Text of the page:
As any successful writer knows – especially like me,
with an internet background – ‘content
But as a music lover (and a historian, by training –
that’s another story), I’d like to
suggest, rather, that context is king.
That is, if – like me – you like your music to expand
your horizons rather than confirm a blinkered safe zone,
where you might only go to concerts
with works you already know, and never try anything new.
My musical modus operandi
is rather simple.
Every new work I hear opens up an infinite
number of future exploratory possibilities.
I often find a CD of a composer or works I don’t
know and immediately go online and find something that
has been inspired by that first CD
purchase. One recent case in point.
I found a disc (actually in a local charity shop) of music
by Bernd Alois Zimmerman,
recently recorded and released on the Capriccio label by Karl-
Heinz Steffens and the Deutsche Staatsphilharmonie
It turns out to be the
first of an ongoing series entitled Modern Times
I had ordered their second disc with
music by Luigi Dallapiccola within minutes of getting
home and online. Two more discs
have recently come out, devoted to Henri
Duttileux and Ginastera (in readiness for his
centenary next year). They represent a great choice of rare
repertoire and it’s a series I’ll be
But back to context; as you might expect a couple of recent examples spring to mind: one
operatic, one dramatic. I can start with a simple question – what makes Mozart and
Shakespeare the greats that they are? We’re always told that they are great, and we seem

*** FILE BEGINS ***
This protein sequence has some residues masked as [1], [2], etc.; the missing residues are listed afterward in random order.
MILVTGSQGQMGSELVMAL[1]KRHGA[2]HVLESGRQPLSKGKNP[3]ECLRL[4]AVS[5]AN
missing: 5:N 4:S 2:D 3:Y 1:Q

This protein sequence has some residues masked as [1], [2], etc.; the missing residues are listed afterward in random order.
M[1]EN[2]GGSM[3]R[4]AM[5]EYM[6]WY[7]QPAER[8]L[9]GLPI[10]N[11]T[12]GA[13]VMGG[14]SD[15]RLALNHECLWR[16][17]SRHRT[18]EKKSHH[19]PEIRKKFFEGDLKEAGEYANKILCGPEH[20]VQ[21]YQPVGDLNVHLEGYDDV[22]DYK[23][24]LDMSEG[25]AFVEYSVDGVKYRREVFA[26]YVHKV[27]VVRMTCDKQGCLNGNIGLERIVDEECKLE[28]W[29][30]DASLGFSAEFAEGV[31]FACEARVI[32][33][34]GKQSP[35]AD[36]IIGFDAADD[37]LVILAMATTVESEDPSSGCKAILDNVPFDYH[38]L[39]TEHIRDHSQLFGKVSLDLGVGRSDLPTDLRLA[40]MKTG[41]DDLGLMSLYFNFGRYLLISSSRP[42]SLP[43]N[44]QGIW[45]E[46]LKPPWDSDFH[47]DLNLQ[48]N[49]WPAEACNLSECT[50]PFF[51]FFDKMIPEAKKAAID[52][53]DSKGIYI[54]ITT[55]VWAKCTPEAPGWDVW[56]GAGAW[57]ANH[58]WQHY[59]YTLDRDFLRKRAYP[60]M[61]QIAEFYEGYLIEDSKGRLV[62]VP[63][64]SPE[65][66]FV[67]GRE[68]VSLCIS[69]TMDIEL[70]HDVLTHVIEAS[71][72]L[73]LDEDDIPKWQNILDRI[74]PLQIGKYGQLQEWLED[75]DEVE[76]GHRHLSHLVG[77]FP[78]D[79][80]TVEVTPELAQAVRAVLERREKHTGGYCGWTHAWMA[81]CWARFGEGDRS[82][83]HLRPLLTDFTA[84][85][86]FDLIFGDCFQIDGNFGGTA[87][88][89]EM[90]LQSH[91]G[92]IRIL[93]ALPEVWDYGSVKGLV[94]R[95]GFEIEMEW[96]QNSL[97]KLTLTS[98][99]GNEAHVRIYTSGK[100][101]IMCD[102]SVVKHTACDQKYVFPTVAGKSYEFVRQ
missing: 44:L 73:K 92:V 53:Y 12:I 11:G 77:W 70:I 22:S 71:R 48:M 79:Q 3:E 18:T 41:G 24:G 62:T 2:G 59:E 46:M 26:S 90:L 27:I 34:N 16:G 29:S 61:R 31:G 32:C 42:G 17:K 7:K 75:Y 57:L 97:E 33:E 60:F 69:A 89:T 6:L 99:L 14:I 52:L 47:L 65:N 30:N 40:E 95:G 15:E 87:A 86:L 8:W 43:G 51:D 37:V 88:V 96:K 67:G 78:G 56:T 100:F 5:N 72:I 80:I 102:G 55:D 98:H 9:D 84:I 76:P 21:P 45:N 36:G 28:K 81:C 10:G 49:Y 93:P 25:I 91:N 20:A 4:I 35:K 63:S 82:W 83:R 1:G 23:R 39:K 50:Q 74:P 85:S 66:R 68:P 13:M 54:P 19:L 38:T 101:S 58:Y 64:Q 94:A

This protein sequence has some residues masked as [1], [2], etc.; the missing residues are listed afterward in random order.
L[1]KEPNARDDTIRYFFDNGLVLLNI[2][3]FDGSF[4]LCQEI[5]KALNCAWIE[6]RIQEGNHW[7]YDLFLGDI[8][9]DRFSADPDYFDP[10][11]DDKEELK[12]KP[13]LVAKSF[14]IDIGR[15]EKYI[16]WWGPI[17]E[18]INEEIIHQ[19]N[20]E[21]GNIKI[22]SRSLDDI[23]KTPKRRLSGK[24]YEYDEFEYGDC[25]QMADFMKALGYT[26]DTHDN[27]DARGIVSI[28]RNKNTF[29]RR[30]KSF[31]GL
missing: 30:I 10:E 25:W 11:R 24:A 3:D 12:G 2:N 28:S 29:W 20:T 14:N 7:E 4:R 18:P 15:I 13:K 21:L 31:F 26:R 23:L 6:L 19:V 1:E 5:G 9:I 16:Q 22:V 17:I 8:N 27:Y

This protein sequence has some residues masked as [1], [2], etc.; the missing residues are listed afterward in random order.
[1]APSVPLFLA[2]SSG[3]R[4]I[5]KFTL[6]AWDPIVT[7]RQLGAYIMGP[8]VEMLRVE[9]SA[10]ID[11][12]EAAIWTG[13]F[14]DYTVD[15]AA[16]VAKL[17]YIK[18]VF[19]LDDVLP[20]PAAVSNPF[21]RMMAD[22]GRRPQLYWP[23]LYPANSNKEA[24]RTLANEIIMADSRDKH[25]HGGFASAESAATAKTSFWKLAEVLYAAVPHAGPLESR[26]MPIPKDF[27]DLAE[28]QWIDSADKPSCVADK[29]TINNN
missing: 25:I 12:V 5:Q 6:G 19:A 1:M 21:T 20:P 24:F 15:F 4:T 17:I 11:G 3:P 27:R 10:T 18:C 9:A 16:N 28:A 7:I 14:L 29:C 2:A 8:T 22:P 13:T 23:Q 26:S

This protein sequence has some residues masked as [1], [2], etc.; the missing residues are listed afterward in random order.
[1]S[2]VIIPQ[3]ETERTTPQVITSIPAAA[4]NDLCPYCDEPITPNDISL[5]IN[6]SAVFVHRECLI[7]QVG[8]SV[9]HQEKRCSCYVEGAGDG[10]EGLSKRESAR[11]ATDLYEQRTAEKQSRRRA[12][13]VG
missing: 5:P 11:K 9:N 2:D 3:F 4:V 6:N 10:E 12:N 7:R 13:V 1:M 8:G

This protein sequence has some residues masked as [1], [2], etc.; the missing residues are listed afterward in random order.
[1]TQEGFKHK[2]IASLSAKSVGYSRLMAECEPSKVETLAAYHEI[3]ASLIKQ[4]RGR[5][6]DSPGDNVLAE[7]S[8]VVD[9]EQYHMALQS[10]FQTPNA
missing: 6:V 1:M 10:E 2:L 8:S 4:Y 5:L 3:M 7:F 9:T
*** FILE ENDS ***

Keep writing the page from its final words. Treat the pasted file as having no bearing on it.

happy to accept that, but how can we really tell? I recently saw what was probably the UK
première production of Salieri’s La grotta di Trofonio
, courtesy of Bampton Classical Opera.
It was written just before Mozart and Da Ponte’s Le nozze di Figaro
- indeed they were
commissioned at the same time – but the most intriguing comparison is with Così fan tutte
because both focus on two couples whose love for each other are put through the hoops
before ending happily ever after. Salieri and his librettist Giovanni Battista Casti take two
sisters, one sporty the other bookish, who each have lovers of similar hue. But when the girls
pass through the cave of the title, belonging to the magician Trofonio, which can change
anyone who goes into it to the complete opposite, a merry hell of consternation and confusion
It’s not too far of a step to imagine Mozart and Da Ponte (with whom Salieri had found it
impossible to work) looking at La grotta di Trofonio
and making a pact to outdo it on its own
terms. But in so doing, Mozart was intrigued enough by Salieri’s arias and ensembles to
emulate his musical innovations. Knowing La grotta di Trofonio
doesn’t demean Così fan
Rather – to me at any rate – it enhances it, because we can see Mozart wasn’t working
in a vacuum. He was raising his game against the competition. It tells us more about Vienna,
Salieri and Mozart and makes Così
all the richer for it.
My Shakespearean example comes from just reading James Shapiro’s new book, 1606 –
William Shakespeare and the Year of King Lear.
In it he argues – plausibly – that
Shakespeare’s King Lear
was written in response to an earlier play called King Lier
same way as earlier he had used other plays on Richard III, Henry V and Hamlet as a
springboard to write his own plays, vastly improving the original source material in so
doing). He could see more dramatic possibilities and enhanced almost every aspect of the
play, but it makes his genius more tangible than if he’d just thought the story up on the spot.
Nick Breckenfield has worked in and around the classical music industry over the last 25 years - at venues, agencies and as
a programme note writer and marketeer. He was Classical Music
editor for Whatsonwhen for 13 years,
and current clients include the Borletti-Buitoni Trust.